Suppose though, that the listener is closer to one speaker than the other.  If the listener is exactly 1/2 of a wavelength closer to one speaker than the other then the trough of one wave will arrive at the same time as the crest of the other wave, since one wave has traveled 1/2 of a wavelength farther.  The two waves will then be out of phase, and destructive interference will occur.  The amplitudes will cancel each other out and there will be no sound.

Both waves are at minimum (or)           One wave is at its maximum and
maximum so their amplitudes                one is at its  minimum, so they
add up (constructive interference)         cancel (destructive interference)

If one of the waves is shifted by exactly one wavelength, then the relative position of the two waves does not change.  So constructive interference occurs when the listener is a distance of nl closer to one speaker than the other where l is the wavelength and n = 0,1,2,3...  Destructive interference occurs when the listener is a distance of (n + 0.5)lcloser to one speaker than to the other speaker.

Beats occur when two waves have slightly different frequencies.  (See figure 12-18).  When this happens, there are times when the waves interfere constructively and times when they interfere destructively.  Since the constructive interference make the sound louder, and the destructive interference makes the sound softer, the sound will oscillate between soft and loud.  This is called beats.  The frequency with which beats will occur will be the difference in the two frequencies.

fbeat = f1- f2

PROBLEM:  A particular piano note is supposed to vibrate at 440 Hz.  A tuning fork known to vibrate at 440 Hz is sounded at the same time as the piano key is struck, and a beat frequency of 4 beats per second is heard.  Find the possible frequencies the string could be vibrating.

fbeat = f1 - f2

4 Hz = 440 Hz - ff = 444 Hz or f = 436 Hz.

Doppler Effect

When a source of sound and a listening device are not at rest with respect to each other, the pitch of the sound will change.  This is known as the Doppler effect.  It occurs because the wavelength (frequency) of the sound changes because the source moves and "catches up" to the emitted wave.  We denote the velocity of the sound source as vsand the velocity of the sound observer as vo.  (Show wave fronts).  The derivations of all cases of the source and the observer moving are in the book and I will not repeat them here.  Combining all of the equations gives
 
where the top signs apply if the source and/or object move toward each other and the bottom signs apply if they move away from each other.f  is the apparent frequency and f is the original frequency.  Note that if the observer is not moving then vo is zero, and if the source is not moving then vs is zero.

 


PROBLEM:  An ambulance travels down a highway at a speed of 75.0 mi/h with its siren emitting a sound with a frequency of 400 Hz.  What frequency is heard: (a) by someone standing still when the ambulance approaches? (b) by a passenger in a car traveling at 55 mi/h in the opposite direction as it approaches the ambulance?  (c) by a passenger in a car traveling at 55 mi/h in the opposite direction as it moves away from the ambulance?  75 mi/h = 33.5 m/s, 55 mi/h = 24.6 m/s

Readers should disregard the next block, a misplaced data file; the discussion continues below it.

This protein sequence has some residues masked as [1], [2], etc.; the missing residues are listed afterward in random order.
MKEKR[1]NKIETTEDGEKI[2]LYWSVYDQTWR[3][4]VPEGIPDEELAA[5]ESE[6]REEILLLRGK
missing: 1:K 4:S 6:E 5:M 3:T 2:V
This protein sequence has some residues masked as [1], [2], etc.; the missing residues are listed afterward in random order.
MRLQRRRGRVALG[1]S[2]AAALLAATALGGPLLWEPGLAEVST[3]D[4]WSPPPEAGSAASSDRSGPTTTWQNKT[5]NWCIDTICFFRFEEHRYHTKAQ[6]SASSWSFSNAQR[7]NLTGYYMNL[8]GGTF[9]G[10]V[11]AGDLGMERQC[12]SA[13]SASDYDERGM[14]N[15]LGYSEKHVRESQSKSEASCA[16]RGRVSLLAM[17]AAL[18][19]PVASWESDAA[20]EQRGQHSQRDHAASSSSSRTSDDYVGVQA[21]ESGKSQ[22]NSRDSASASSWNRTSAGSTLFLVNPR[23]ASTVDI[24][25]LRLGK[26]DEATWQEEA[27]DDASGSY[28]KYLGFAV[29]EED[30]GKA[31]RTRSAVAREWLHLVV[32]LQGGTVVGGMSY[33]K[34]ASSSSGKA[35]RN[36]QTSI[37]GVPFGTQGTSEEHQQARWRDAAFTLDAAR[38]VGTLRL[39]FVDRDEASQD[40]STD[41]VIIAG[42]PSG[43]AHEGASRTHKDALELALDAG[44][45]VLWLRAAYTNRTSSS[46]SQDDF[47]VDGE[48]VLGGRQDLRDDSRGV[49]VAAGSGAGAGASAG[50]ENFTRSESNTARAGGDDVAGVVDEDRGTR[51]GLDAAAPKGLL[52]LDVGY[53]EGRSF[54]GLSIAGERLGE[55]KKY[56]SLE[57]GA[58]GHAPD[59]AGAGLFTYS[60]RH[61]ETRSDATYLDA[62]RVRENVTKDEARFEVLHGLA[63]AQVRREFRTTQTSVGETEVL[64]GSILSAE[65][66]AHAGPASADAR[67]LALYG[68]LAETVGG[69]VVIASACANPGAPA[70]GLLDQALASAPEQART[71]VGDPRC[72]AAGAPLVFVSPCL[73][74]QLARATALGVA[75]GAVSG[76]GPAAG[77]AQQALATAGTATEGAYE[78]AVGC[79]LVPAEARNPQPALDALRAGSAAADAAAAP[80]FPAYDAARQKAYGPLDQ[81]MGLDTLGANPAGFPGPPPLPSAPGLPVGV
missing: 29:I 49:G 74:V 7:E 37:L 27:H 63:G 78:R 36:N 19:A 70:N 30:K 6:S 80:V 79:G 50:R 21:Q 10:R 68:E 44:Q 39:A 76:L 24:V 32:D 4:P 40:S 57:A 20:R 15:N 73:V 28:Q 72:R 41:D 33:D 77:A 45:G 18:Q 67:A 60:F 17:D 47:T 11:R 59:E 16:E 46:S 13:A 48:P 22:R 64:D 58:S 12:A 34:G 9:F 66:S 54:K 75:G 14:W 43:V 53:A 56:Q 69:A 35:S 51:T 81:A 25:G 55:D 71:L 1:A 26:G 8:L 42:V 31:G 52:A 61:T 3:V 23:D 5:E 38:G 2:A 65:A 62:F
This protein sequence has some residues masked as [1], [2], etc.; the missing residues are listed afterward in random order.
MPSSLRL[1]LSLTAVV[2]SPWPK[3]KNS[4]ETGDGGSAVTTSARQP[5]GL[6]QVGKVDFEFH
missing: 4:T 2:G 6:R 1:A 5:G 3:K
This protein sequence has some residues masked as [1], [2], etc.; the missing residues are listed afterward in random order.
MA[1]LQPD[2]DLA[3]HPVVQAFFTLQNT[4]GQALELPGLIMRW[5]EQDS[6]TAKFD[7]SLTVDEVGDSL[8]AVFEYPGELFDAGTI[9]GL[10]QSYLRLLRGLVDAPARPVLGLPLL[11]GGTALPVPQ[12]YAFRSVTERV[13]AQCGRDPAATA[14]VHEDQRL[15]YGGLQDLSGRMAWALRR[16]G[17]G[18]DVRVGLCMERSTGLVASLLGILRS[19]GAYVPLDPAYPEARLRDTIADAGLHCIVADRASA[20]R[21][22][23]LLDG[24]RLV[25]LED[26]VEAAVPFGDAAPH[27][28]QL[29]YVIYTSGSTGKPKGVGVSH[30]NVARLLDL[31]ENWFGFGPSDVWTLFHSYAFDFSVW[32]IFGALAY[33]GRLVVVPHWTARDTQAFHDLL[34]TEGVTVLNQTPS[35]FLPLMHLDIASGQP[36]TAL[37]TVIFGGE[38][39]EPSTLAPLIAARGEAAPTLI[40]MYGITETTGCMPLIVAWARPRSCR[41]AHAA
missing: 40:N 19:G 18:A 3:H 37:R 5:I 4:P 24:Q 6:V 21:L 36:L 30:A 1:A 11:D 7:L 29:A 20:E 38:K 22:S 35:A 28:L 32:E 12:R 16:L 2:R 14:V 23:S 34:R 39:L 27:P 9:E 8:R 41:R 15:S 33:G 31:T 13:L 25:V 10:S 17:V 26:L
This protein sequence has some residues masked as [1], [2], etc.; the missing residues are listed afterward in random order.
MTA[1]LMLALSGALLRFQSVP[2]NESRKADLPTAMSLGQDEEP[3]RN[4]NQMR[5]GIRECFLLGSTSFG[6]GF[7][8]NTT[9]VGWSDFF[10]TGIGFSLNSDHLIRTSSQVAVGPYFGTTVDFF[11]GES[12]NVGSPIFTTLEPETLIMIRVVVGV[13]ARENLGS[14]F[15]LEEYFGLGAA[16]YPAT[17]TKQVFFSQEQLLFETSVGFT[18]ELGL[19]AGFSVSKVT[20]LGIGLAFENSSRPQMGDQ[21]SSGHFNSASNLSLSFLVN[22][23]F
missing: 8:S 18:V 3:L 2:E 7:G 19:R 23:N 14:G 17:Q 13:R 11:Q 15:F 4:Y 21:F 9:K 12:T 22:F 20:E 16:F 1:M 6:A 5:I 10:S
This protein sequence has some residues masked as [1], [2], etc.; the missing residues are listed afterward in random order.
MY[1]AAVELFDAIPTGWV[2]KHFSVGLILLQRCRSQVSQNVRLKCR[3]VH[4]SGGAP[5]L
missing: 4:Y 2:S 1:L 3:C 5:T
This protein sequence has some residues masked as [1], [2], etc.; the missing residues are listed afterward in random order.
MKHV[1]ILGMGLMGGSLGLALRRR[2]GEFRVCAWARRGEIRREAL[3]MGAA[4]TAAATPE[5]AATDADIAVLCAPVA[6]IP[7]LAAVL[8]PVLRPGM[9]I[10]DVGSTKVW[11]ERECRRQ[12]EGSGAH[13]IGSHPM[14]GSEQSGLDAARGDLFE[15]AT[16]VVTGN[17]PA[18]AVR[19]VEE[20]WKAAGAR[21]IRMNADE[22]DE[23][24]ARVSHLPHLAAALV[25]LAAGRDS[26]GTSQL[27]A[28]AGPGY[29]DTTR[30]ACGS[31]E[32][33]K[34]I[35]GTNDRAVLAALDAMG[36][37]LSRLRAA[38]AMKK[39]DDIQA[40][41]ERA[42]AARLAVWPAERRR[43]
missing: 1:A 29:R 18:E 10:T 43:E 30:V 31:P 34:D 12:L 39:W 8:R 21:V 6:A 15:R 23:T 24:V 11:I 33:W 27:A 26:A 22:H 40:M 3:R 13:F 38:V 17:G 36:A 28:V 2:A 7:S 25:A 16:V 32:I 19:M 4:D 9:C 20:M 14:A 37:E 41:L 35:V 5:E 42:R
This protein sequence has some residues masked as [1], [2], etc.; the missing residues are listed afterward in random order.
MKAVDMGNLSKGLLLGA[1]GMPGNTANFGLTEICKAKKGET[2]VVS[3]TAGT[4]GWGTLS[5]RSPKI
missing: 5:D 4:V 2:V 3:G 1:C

(a) f'= f(v)/(v-vs) = 400 Hz (343 m/s)(343 m/s - 33.5 m/s) = 443 Hz


(b) f'= f(v+vo)/(v-vs)=(400Hz)(343 m/s+24.6 m/s)/(343 m/s-33.5 m/s)= 475 Hz


(c) f' = f(v-vo)/(v+vs)=(400Hz)(343 m/s-24.6 m/s)/(343 m/s+33.5 m/s)= 339 Hz

PROBLEM:  A man sitting in his car which is stopped sounds his horn that has a frequency of 500 Hz.  The sound is reflected off of a car moving at 24 m/s toward the man.  What frequency does the man hear?

The wave hitting the moving car has a frequency of
f' = f(v +vo)/(v )=500 Hz(343 m/s + 24 m/s)/343 m/s = 534 Hz

The reflected wave acts as if it is reemitted from the moving car, so
f'' = f'  (v )/(v-vs)=(534 Hz)(343 m/s)/(343 m/s -24 m/s) = 574 Hz

Other Topics

Sonic Boom

When a source of sound moves faster than the speed of sound in a certain medium, the emitted wave fronts from the source have overlapping wave crests.  This creates a huge source of constructive interference known as a shock wave.  The shock wave is heard as a loud "sonic boom".  This will occur for any object moving faster than the speed of sound for the entire period that the object is moving faster than sound. (Show wave fronts).

The Ear

The ear is sensitive over a region from about 20 Hz to about 20,000 Hz.  However, it is not equally sensitive in all frequency regions.  It is most sensitive to sounds about 2000 to 4000 Hz.  It can hear such sounds at intensity levels even down to about 0 dB, for a very good ear.  However, sounds that are 100 Hz cannot be heard until they are at an intensity level of 40 to 50 dB.  Pain occurs when intensity levels reach about 120 dB.  The "loudness" button on a stereo boosts the sounds at high and low frequencies when the sound level is turned down low, so that the ear can hear them.

Ultrasound


Just as bats, and dolphins emit sounds which echo off of objects, so humans have invented instruments which do the same.  Since d = vt, we can measure the time it takes for a wave to be reflected off of an object to measure how far it is from the emitted source.  This is the basis for a number of technologies including ultrasound and sonar.

 


Text Box: Perplexity is the beginning of knowledge.      -- Kahlil Gibran

Developer: Dr. Joseph W. Howard
Salisbury University
Last modified August 26, 2002 @10:24EST
Copyright © Joseph W. Howard. All rights reserved.
Salisbury, Maryland 21801-6862